de-risking and KYC automation – examining Cyprus’ new business shift

by | May 9, 2019 | All Blog Posts

The spotlight is on Cyprus and its banks, as how the sector is making moves to tackle adhering to robust Anti-Money Laundering (AML) rules and regulations has come under scrutiny.

With an increase in banking institutions de-risking by refusing customers, the country has experienced a significant decline in the registration of new companies.

The latest statistics, revealed by INSIDER, show that there has been a 23% reduction in applications for the registration of new companies, with 1,105 applications recorded by the end of March this year, compared to 1,436 12 months ago.

De-risking and KYC automation: Examining Cyprus' new business shift | Christos Michael, CFA President | encompass blogWith it being reported that there have also been signs of a ‘mass exodus’ of registered organisations, there are concerns of the long-term impact this will have on the national economy, according to Cyprus Fiduciary Association (CFA)’s president, Christos Michael.

It is believed that recent Central Bank of Cyprus directives, as well as the introduction of tighter global measures put in place to combat money laundering and tax evasion, have put pressure on Cypriot banks to close down accounts, resulting in this impact on the landscape as a whole.

There is no denying that AML compliance has become more time-consuming and expensive. The Know Your Customer (KYC) required to identify, assess and mitigate money laundering risk requires significant manual effort. As a result, it can, ultimately, be seen as more cost and business-effective for banks to eliminate as much risk as possible by choosing not to be associated with a certain type of customer.

However, there are some who say that banks within Cyprus have taken an extreme route when implementing regulations, thus creating a de-risking strategy that needlessly negatively impacts on those that do act in a manner that is expected of them.

This is not an issue that is unique to Cyprus. Globally, increased regulation has led to banks de-risking based on, for example, jurisdiction or the sector that a customer operates within.

What has happened previously within fintech, particularly in the UK, illustrates de-risking by sector well.

Until a few years ago,new fintech players had limited options when it came to banks in the space and, as new technologies emerged and gained traction, banks feared they would be used by money launderers seeking to circumvent the AML defenses of traditional financial institutions. This led to many choosing to end their relationships with companies, rather than commit to the additional burden of enhanced due diligence and ongoing monitoring.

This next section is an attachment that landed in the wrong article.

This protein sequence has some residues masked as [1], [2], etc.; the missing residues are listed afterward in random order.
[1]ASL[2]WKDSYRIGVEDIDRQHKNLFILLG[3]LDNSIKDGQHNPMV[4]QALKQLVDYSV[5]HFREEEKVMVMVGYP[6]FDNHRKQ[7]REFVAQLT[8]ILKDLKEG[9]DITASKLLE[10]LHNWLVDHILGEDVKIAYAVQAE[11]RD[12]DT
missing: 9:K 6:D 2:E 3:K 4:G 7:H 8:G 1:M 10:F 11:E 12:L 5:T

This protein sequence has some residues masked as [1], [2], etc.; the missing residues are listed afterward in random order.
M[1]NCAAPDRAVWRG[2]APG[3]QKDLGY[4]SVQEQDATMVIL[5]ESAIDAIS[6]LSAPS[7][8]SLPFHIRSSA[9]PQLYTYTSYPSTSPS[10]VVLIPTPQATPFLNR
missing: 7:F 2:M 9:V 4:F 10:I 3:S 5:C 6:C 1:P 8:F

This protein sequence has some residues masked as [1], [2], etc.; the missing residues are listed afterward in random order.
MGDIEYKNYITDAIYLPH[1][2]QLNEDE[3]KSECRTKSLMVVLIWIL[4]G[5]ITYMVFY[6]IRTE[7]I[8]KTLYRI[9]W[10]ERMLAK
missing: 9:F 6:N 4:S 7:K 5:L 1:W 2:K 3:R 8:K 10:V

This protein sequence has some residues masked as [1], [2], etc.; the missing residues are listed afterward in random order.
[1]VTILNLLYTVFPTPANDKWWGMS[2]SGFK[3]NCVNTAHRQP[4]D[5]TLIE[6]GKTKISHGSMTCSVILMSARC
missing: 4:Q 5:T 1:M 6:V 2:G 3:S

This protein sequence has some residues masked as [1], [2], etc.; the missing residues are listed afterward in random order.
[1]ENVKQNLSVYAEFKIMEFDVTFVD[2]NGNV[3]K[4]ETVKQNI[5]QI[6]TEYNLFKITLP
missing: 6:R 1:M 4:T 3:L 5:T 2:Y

Pressure from the Financial Conduct Authority (FCA) ensured this trend didn’t continue, with the result being many new organisations focused on improving access to critical financial services for small and medium sized entities.

technology is the answer

While this stance not to partner with businesses based on the perceived risk and/or compliance-related cost is seen as being the only option available at times, what is happening in Cyprus at the moment shows that it can have a considerable consequence for the economy.

As accounts are closed down, the footprint of a country alters, with, as is the case here, concerns that law-abiding organisations are being cast off for no good reason.

When it comes to determining risk, it is crucial that banks have all of the information possible available to them before deciding whether or not to cooperate with a company. This is where technology can be the difference between establishing or losing out on lucrative partnerships.

By utilising automation to gather this desired full picture on organisations, what was once an onerous, time consuming and costly exercise carried out by humans, can now be performed at a lower cost, and more efficiently. This increases the overall value of the customer to a bank, and ensures potentially beneficial business is not being unnecessarily turned away.

The encompass platform allows relationship managers and compliance teams within banks to remain assured that they are getting a better understanding of who they are dealing with at the beginning of a process, giving them the knowledge needed to make wise, risk-based decisions that all parties will benefit from rather than running the risk of missing out on what could be fruitful business.

about encompass

Founded in 2012 by entrepreneurs Roger Carson and Wayne Johnson, and operating from the UK, encompass is the creator of unique, innovative Know Your Customer (KYC) software for banking, finance, legal and accountancy that enable better, faster commercial decisions. The company is driven by the belief that the best decisions are made when people understand the full picture.

want to turn regulatory compliance
in to a competitive advantage?

Contact us today to arrange your personalised consultation of encompass. Discover how our KYC automation software can help your business accelerate onboarding and give you peace of mind that you are regulator ready.